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The Policy On Self-Driving Vehicles Has Arrived

At this point, self-driving technology is unstoppable, so the government has finally made an attempt to handle it.

23Sep

Considering that Uber is already ferrying customers in their self-driving taxis, Tesla has finally released their new improved Autopilot feature, and Google, along with other tech giants, are catching up on driverless technology, there was only one thing holding back the transport revolution - legislation. The time has come, the US Administration released the Federal Automated Vehicle Policy, thoughtfully prepared by the United States Department of Transportation.

Whether people like it or not, autonomous vehicles are coming, and conventional transport is soon to be disrupted. What's the urgency? The government acknowledges that aside from safety advantages, driverless technology has big potential in the market, infrastructure, and as another effective measure to reduce CO2 emissions.

The human factor remains the main cause of car accidents, where autonomous vehicles can have a positive change: 'The automobile industry is on the cusp of a technological transformation that holds promise to catalyze an unprecedented advance in safety on US roads and highways,' - the new policy says. 35,092 people died on US roadways in 2015 alone, where 94% of crashes were linked to a human choice or error. Despite showing outstanding safety records, though, the task to come up with the detailed guidance was far from easy. Authorities had to identify core problems, and review the risks and advantages, so high standards can be put in place.

The US Department of Transportation called for car manufacturers and technology developers to be transparent, having stressed they must demonstrate how 'virtual drivers' function, what happens if technology fails, and how it's being tested. Tesla, General Motors and Google's Alphabet, currently the biggest players in the field, must ensure vehicle performance assessments are fully public, and both regulators and other automotive companies can evaluate them. As new regulations were created on the federal level, states wouldn't be able to come up with their own local rules - the move has been warmly welcomed by the Self-Driving Coalition for Safer Streets, with Uber and Lyft among the members. It also means all states are equally regulated, and legislations are easier to amend if needed.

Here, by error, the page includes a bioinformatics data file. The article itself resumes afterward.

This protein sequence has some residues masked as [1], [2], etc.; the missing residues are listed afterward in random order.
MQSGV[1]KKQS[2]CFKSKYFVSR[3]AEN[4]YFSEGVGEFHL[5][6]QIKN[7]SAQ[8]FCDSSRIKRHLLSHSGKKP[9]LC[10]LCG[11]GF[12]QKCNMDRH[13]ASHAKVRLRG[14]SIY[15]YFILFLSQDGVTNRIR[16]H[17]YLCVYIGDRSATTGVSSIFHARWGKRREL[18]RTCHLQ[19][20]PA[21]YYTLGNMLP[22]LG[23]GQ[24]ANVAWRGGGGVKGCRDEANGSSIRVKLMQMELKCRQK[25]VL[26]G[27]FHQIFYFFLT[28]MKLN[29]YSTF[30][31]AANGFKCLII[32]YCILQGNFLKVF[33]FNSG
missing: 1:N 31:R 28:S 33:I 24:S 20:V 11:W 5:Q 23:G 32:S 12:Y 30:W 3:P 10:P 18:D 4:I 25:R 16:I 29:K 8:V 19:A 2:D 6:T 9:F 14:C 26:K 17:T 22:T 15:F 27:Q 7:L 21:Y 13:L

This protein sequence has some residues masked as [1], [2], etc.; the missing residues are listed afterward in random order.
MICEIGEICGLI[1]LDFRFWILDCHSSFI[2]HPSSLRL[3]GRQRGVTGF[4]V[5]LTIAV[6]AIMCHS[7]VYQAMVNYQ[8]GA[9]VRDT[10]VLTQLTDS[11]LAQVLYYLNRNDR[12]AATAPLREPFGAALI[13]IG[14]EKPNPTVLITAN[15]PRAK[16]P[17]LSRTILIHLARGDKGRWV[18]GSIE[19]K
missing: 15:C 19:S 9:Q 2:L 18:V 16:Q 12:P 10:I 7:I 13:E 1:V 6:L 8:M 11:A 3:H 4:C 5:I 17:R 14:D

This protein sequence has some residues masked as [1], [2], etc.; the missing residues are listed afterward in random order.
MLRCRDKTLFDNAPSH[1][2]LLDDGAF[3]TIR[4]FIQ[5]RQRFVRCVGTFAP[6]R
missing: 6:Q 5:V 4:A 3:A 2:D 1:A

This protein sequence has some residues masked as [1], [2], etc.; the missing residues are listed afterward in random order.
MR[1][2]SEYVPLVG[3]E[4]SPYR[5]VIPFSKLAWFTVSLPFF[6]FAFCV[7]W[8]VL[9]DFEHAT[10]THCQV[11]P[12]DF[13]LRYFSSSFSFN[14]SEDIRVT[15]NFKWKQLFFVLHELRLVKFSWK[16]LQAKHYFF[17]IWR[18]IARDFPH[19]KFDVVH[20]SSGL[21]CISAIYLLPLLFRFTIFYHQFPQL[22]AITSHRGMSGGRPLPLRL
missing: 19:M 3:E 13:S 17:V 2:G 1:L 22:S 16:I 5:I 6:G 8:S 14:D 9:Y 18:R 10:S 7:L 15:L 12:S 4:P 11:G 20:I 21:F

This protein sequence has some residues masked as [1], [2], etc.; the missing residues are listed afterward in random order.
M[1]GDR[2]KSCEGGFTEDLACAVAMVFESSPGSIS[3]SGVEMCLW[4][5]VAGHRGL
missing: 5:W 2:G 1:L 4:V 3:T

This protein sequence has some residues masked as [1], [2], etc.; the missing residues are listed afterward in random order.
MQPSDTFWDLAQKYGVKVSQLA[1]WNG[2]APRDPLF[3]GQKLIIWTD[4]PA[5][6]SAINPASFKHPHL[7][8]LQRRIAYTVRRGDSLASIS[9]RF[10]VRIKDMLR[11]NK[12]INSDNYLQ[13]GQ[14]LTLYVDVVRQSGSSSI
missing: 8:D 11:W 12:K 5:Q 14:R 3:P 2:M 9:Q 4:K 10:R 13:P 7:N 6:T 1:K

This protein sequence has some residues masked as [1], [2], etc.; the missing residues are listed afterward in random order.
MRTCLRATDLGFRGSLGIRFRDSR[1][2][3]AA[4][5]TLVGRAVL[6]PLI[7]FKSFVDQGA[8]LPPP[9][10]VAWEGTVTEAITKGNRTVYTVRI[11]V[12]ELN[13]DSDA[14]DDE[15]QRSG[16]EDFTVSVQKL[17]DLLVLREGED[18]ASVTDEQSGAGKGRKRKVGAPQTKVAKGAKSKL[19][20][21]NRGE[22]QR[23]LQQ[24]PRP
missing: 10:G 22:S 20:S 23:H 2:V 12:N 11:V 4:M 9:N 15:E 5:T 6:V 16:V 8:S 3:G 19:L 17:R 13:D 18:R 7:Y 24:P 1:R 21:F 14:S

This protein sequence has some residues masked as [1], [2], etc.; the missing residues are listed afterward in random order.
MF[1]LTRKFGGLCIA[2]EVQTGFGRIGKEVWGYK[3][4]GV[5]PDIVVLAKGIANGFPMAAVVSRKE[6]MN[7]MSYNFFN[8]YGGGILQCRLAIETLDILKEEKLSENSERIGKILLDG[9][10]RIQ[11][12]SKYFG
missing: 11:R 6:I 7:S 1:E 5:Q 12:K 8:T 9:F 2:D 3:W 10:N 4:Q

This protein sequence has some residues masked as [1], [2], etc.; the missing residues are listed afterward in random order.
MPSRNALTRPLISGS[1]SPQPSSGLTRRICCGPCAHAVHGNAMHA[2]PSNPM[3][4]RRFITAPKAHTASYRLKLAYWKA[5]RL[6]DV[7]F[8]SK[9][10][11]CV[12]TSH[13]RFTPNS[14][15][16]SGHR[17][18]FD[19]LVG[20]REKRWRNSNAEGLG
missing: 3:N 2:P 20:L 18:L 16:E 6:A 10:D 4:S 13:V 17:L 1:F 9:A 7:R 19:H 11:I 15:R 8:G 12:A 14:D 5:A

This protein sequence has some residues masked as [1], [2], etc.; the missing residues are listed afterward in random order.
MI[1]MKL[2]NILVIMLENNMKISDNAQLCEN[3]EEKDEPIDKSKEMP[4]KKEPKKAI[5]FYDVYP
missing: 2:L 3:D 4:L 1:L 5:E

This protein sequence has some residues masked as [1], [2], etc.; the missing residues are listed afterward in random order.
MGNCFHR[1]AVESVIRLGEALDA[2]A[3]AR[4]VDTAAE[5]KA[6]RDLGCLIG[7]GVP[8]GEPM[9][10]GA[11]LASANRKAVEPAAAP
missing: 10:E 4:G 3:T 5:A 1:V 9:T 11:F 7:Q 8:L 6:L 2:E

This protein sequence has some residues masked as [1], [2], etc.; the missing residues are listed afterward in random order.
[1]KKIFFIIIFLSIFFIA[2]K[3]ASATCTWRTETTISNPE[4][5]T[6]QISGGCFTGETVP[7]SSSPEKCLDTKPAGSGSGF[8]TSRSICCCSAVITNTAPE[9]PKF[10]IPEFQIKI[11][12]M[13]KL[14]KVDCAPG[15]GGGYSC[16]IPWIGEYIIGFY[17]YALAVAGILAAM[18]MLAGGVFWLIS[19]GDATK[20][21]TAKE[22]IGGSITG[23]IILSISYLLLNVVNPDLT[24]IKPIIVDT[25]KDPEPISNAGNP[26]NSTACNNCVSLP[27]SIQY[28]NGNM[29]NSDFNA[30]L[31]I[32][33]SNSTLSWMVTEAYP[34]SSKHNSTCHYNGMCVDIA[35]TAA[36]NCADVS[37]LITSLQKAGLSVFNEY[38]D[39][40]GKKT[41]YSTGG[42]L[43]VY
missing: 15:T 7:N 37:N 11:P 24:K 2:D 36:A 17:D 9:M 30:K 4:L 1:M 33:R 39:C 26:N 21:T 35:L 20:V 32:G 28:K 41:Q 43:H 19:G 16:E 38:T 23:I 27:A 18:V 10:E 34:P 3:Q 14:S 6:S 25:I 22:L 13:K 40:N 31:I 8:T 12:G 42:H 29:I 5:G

As for technical standards, despite having a positive tone throughout the policy, authorities didn't go easy on safety assessment, and here are 15 benchmarks car makers must pass:

Data recording and sharing

Privacy

System safety

Vehicle cyber security

Human machine interface

Crashworthiness

Consumer education and training

Registration and certification

Post-crash behavior

Federal state and local laws

Ethical considerations

Operational design domain

Object and event detection and response

Fall Back (Minimal Risk Condition)

Validation Methods

For mutual convenience, vehicles have been divided into levels, based on to what extent the manual driving is required throughout a journey. 6 SAE levels were introduced with the idea of 'who does what and when', where level 0, for example, requires the driver to drive manually at all times, and at level 5 the car is fully autonomous.

Despite being one of the fastest developing tech sectors, the public adoption of autonomous vehicles will take time. The new policy emphasized that more regulations will be incorporated over time, according to the evolution of technical features. Also, the new policy is likely to encourage further public and governmental debates, but the federal government has made it clear it will resist any efforts to ban innovation.

It's undeniable that innovation is going to benefit from the new policy, regardless of how tough it's going to be. The green light from the government and their support was that missing element tech giants had been waiting for. The draft is raw, but it's here, and now everyone needs time to digest the news.

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